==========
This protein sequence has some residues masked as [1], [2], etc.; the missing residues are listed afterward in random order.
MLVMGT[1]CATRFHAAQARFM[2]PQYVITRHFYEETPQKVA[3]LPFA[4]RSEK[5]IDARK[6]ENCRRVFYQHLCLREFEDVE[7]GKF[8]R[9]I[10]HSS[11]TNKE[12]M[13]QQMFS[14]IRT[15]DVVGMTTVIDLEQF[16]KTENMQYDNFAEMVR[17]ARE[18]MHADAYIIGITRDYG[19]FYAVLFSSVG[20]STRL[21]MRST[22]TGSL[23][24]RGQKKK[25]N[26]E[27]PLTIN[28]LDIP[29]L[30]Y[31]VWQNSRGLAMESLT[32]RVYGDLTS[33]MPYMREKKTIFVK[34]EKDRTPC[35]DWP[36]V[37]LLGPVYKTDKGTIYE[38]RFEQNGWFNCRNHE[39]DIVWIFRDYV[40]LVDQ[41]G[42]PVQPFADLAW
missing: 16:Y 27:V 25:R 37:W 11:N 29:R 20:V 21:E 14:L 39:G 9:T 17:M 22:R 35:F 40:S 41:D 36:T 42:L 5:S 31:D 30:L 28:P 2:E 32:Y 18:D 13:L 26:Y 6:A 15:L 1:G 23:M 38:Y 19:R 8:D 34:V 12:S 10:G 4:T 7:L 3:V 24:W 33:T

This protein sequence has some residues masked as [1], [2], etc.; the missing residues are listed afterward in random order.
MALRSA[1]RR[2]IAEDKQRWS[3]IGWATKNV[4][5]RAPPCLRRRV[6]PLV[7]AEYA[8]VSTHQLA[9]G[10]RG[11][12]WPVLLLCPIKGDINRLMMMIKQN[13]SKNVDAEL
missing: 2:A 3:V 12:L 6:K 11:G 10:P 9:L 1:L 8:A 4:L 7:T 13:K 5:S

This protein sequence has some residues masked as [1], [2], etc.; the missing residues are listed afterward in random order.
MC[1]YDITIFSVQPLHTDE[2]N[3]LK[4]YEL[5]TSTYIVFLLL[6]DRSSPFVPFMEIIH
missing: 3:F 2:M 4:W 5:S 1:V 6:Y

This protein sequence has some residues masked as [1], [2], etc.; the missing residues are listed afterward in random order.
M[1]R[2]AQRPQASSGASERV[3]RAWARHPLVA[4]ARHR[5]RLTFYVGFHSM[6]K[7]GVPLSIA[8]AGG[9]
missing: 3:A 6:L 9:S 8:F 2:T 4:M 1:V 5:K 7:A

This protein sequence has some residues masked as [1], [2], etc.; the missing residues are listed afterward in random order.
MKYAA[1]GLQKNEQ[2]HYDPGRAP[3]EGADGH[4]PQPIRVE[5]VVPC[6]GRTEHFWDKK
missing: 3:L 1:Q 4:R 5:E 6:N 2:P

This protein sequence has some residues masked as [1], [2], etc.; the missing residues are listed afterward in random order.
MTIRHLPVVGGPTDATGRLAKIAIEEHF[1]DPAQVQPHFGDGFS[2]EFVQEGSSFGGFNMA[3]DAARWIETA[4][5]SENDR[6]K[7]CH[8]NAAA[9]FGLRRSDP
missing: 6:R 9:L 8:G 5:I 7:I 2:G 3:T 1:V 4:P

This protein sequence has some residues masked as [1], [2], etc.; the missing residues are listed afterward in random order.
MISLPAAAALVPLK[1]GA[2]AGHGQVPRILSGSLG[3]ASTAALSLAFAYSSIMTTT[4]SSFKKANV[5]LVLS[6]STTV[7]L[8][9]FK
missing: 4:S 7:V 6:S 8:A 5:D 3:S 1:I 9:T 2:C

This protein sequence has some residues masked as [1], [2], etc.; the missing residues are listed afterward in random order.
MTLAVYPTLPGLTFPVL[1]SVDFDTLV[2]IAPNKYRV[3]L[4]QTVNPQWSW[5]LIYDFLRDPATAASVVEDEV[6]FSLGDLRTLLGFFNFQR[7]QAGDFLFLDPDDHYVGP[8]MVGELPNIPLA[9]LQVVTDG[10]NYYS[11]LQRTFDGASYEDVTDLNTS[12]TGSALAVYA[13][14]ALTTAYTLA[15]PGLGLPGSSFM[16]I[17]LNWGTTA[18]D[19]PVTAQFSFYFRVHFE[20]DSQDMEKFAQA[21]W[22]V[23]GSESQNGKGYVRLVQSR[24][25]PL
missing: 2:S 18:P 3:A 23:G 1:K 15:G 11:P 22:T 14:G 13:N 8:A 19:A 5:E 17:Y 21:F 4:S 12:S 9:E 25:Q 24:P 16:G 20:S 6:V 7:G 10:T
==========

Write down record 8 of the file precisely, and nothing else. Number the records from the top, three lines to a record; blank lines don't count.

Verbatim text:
This protein sequence has some residues masked as [1], [2], etc.; the missing residues are listed afterward in random order.
MTLAVYPTLPGLTFPVL[1]SVDFDTLV[2]IAPNKYRV[3]L[4]QTVNPQWSW[5]LIYDFLRDPATAASVVEDEV[6]FSLGDLRTLLGFFNFQR[7]QAGDFLFLDPDDHYVGP[8]MVGELPNIPLA[9]LQVVTDG[10]NYYS[11]LQRTFDGASYEDVTDLNTS[12]TGSALAVYA[13][14]ALTTAYTLA[15]PGLGLPGSSFM[16]I[17]LNWGTTA[18]D[19]PVTAQFSFYFRVHFE[20]DSQDMEKFAQA[21]W[22]V[23]GSESQNGKGYVRLVQSR[24][25]PL
missing: 2:S 18:P 3:A 23:G 1:K 15:G 11:P 22:T 14:G 13:N 8:A 19:A 5:E 17:Y 21:F 4:S 12:S 9:E 25:Q 24:P 16:G 20:S 6:V 7:G 10:T